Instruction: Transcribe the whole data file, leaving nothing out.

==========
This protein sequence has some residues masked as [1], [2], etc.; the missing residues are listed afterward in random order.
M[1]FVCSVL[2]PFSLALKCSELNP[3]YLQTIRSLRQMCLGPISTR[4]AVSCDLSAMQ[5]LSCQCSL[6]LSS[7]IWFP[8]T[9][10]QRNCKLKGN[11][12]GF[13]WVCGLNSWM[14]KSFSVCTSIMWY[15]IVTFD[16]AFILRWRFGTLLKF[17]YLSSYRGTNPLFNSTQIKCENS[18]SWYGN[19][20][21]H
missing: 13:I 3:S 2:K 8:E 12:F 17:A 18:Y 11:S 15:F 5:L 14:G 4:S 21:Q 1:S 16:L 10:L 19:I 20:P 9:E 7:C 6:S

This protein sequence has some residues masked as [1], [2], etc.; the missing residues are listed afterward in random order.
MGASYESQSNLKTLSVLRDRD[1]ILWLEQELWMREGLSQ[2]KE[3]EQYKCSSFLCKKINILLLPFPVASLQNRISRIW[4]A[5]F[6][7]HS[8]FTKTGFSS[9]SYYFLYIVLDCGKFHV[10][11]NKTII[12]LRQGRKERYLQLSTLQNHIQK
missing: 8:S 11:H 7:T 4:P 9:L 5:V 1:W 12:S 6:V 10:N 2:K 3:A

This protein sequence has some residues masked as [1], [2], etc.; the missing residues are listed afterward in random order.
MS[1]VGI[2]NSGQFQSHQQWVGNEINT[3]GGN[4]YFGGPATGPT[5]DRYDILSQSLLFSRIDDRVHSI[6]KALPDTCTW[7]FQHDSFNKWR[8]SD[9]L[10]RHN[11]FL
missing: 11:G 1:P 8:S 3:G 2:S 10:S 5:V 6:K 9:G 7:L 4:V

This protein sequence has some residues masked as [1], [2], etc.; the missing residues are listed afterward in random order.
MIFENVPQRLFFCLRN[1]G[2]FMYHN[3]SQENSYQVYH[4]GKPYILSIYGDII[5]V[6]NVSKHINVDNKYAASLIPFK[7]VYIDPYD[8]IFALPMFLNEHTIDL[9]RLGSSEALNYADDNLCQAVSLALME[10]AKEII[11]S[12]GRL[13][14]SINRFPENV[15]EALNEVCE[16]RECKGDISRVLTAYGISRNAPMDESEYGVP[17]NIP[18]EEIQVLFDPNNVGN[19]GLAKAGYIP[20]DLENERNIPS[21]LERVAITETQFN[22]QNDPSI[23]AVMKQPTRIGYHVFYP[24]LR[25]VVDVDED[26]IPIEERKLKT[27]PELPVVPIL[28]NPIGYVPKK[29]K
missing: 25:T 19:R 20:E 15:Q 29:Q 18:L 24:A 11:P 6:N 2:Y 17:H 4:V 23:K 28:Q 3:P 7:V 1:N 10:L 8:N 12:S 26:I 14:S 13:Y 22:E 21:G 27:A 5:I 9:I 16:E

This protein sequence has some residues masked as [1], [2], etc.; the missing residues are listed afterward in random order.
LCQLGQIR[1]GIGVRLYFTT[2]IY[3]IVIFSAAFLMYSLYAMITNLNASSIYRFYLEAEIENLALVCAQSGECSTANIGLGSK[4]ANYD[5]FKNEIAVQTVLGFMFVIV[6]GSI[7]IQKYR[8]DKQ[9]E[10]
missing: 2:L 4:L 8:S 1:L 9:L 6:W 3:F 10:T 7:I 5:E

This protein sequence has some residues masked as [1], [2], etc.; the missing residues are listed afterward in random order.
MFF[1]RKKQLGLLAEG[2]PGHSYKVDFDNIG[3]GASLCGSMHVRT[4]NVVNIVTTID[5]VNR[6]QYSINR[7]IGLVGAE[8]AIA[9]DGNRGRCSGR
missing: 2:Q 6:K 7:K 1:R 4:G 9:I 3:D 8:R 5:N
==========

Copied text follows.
This protein sequence has some residues masked as [1], [2], etc.; the missing residues are listed afterward in random order.
M[1]FVCSVL[2]PFSLALKCSELNP[3]YLQTIRSLRQMCLGPISTR[4]AVSCDLSAMQ[5]LSCQCSL[6]LSS[7]IWFP[8]T[9][10]QRNCKLKGN[11][12]GF[13]WVCGLNSWM[14]KSFSVCTSIMWY[15]IVTFD[16]AFILRWRFGTLLKF[17]YLSSYRGTNPLFNSTQIKCENS[18]SWYGN[19][20][21]H
missing: 13:I 3:S 2:K 8:E 12:F 17:A 18:Y 11:S 15:F 5:L 14:G 4:S 21:Q 1:S 16:L 10:L 19:I 20:P 9:E 7:C 6:S

This protein sequence has some residues masked as [1], [2], etc.; the missing residues are listed afterward in random order.
MGASYESQSNLKTLSVLRDRD[1]ILWLEQELWMREGLSQ[2]KE[3]EQYKCSSFLCKKINILLLPFPVASLQNRISRIW[4]A[5]F[6][7]HS[8]FTKTGFSS[9]SYYFLYIVLDCGKFHV[10][11]NKTII[12]LRQGRKERYLQLSTLQNHIQK
missing: 8:S 11:H 7:T 4:P 9:L 5:V 1:W 12:S 6:V 10:N 2:K 3:A

This protein sequence has some residues masked as [1], [2], etc.; the missing residues are listed afterward in random order.
MS[1]VGI[2]NSGQFQSHQQWVGNEINT[3]GGN[4]YFGGPATGPT[5]DRYDILSQSLLFSRIDDRVHSI[6]KALPDTCTW[7]FQHDSFNKWR[8]SD[9]L[10]RHN[11]FL
missing: 11:G 1:P 8:S 3:G 2:S 10:S 5:V 6:K 9:G 7:L 4:V

This protein sequence has some residues masked as [1], [2], etc.; the missing residues are listed afterward in random order.
MIFENVPQRLFFCLRN[1]G[2]FMYHN[3]SQENSYQVYH[4]GKPYILSIYGDII[5]V[6]NVSKHINVDNKYAASLIPFK[7]VYIDPYD[8]IFALPMFLNEHTIDL[9]RLGSSEALNYADDNLCQAVSLALME[10]AKEII[11]S[12]GRL[13][14]SINRFPENV[15]EALNEVCE[16]RECKGDISRVLTAYGISRNAPMDESEYGVP[17]NIP[18]EEIQVLFDPNNVGN[19]GLAKAGYIP[20]DLENERNIPS[21]LERVAITETQFN[22]QNDPSI[23]AVMKQPTRIGYHVFYP[24]LR[25]VVDVDED[26]IPIEERKLKT[27]PELPVVPIL[28]NPIGYVPKK[29]K
missing: 25:T 19:R 20:E 15:Q 29:Q 18:L 24:A 11:P 6:N 2:Y 17:H 4:V 23:K 28:Q 3:P 7:V 1:N 10:L 8:N 12:S 26:I 14:S 13:Y 22:E 21:G 27:A 5:I 9:I 16:E

This protein sequence has some residues masked as [1], [2], etc.; the missing residues are listed afterward in random order.
LCQLGQIR[1]GIGVRLYFTT[2]IY[3]IVIFSAAFLMYSLYAMITNLNASSIYRFYLEAEIENLALVCAQSGECSTANIGLGSK[4]ANYD[5]FKNEIAVQTVLGFMFVIV[6]GSI[7]IQKYR[8]DKQ[9]E[10]
missing: 2:L 4:L 8:S 1:L 9:L 6:W 3:F 10:T 7:I 5:E

This protein sequence has some residues masked as [1], [2], etc.; the missing residues are listed afterward in random order.
MFF[1]RKKQLGLLAEG[2]PGHSYKVDFDNIG[3]GASLCGSMHVRT[4]NVVNIVTTID[5]VNR[6]QYSINR[7]IGLVGAE[8]AIA[9]DGNRGRCSGR
missing: 2:Q 6:K 7:K 1:R 4:G 9:I 3:D 8:R 5:N